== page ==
Eventually they will wear you down!
The fans of ETFs (exchange traded funds) are on full assault to get you to make the switch from mutual funds, go to your plan administrator and have them added to your 401(k), and convince you that low cost is the best reason of all to invest in the trade-able funds.
This doesn’t have me making the switch in the near-term from mutual funds to ETFs. My 401(k) also doesn’t seem to have any near term intentions of doing so either. But that doesn’t mean you won’t think you are missing something important.
Are exchange traded funds as good as they sound?
First things first!
Exchange Traded Funds are a really good idea. Some of their attributes are incredibly attractive and the one you hear the most of course is the low cost. If you put them side-by-side with a similar mutual fund, you will definitely see a huge savings with the ETF model.
But you must compare apples to apples and even more importantly, Macintosh to Macintosh. Even so much a single variation in the holdings or a balancing of those securities in the fund eliminates any accurate comparison other than the price.
What they hope to explain to you and what these advocates of this security often put at the top of their collective lists along side of fees is the ability to trade these securities throughout the day.
Major brokerage houses have often waived the cost of trading – the brokerage fee assesses on the buy order and the sell order – to entice you even more.
This is not a bad thing on the surface. Investors can make mistakes. But the best use of ETFs is found in the buy-and-hold which negates the free trading or frequent trading of these securities.
Risks of trading ETF’s over stocks
What ETF fans often suggest as well is what is known as risk mitigation. This leaves you with the feeling that the risk in these investments is somewhat diminished. Risk as we all know is real with every investment and does not go away with the ETF.
The question is: is it lessened? The short answer is yes it does. This is due to the ETF structure.
ETFs are baskets of securities that are purchased and held in advance of you ever putting a single dollar in.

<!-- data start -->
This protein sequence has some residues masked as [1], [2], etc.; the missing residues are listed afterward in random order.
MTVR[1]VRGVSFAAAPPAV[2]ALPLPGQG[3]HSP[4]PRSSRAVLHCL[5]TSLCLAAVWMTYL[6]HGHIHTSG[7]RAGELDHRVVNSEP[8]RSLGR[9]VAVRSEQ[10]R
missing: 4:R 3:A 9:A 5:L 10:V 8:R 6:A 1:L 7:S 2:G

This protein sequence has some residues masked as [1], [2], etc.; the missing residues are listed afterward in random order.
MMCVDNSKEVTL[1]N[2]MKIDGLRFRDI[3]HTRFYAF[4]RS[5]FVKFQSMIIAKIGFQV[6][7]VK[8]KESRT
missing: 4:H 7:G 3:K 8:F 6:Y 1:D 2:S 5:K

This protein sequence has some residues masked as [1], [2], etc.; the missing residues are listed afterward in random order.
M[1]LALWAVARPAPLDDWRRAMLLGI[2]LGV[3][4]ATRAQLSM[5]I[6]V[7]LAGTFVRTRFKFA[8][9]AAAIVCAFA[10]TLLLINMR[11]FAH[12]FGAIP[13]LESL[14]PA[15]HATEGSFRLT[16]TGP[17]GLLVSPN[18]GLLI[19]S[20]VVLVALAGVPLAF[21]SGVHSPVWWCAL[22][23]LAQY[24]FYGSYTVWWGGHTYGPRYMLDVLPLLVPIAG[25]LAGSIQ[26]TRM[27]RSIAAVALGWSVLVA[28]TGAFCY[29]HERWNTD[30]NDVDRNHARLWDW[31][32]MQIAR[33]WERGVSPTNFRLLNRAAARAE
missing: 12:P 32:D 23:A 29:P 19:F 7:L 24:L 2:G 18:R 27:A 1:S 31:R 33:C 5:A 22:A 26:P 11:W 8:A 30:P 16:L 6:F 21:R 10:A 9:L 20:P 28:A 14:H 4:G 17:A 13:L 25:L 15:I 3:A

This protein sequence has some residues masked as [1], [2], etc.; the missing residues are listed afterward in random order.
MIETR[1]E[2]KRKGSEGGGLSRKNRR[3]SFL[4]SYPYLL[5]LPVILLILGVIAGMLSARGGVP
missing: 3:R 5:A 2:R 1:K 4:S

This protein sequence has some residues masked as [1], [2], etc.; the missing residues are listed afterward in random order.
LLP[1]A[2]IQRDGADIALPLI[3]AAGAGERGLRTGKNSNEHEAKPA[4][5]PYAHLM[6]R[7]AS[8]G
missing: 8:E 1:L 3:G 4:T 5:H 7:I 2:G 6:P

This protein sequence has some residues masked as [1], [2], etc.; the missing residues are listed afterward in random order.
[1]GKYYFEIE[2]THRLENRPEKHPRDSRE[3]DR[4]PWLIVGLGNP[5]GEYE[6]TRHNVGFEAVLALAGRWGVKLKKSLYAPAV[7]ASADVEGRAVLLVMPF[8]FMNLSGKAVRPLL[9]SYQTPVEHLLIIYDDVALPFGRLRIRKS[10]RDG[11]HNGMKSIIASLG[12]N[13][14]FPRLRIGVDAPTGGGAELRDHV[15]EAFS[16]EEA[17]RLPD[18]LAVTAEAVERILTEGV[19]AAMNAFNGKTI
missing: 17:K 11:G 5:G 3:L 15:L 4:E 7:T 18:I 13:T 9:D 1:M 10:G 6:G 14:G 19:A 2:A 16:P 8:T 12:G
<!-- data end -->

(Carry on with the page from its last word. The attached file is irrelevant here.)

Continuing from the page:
Unlike mutual funds which must take your dollar and buy additional share of the underlying securities to issue you your shares, ETFs sell you what they own.
This eliminates redemption risks, the cost of selling stocks in a mutual fund to satisfy exiting shareholders. If there is ever a “run” on the fund, the shareholders who do not sell are left with the cost of selling the shares to pay the shareholders who are leaving.
This has tax consequences that are difficult to quantify. (The mutual fund manage may have to sell winners in the portfolio which creates a tax-able event.)
So if you buy an ETF that is exactly like its mutual fund counterpart, you will save a great deal. But suppose an ETF mimics its counterpart but only to a degree?
This puts the onus of education on your shoulders, which some ETF fans fail to accurately portray.
If you are buying an ETF because you want to purchase a similar mutual fund but are barred because of steep entry fees, you might want to reconsider.
Are ETF’s a cheaper alternative for investing?
With so many investors looking for yield in fixed income, an investment that has risk that seems like low risk, the latest entrants into the ETF marketplace seem logical, even smart.
Consider the behemoth of the fixed income world: PIMCO.
Once managed by William Gross, the PIMCO funds are the benchmark of fixed income excellence. And unless you have a million dollars, this fixed income zenith is often beyond the scope of the average investor.
But you can but the ETF for around $100 a share.
According to Oly Ludwig and Dave Nadig, writing for IndexUniverse:
“It’s crucial to note that the Pimco Total Return ETF won’t technically be the same portfolio as the Total Return mutual fund.”
They continue with
“[the] One big difference is that it won’t, for now, make use of derivatives the way the mutual fund does. That said, Pimco has made clear in filings that it intends to use derivatives in TRXT at some future date.”
Simply put, the two funds are not the same and possibly never will be. This will impact the advertised return and not give you what the mutual fund counterpart will.
That might mean greater like risk (of not being able to produce the returns you had hoped for) and possibly add to the disappointment for those that thought this fund would be what the mutual fund counterpart is.
So what do you do? You must educate yourself, look beyond the advertised pluses to the unadvertised minuses and more importantly, stay diversified. ETFs do not mitigate your involvement – it just seems that way.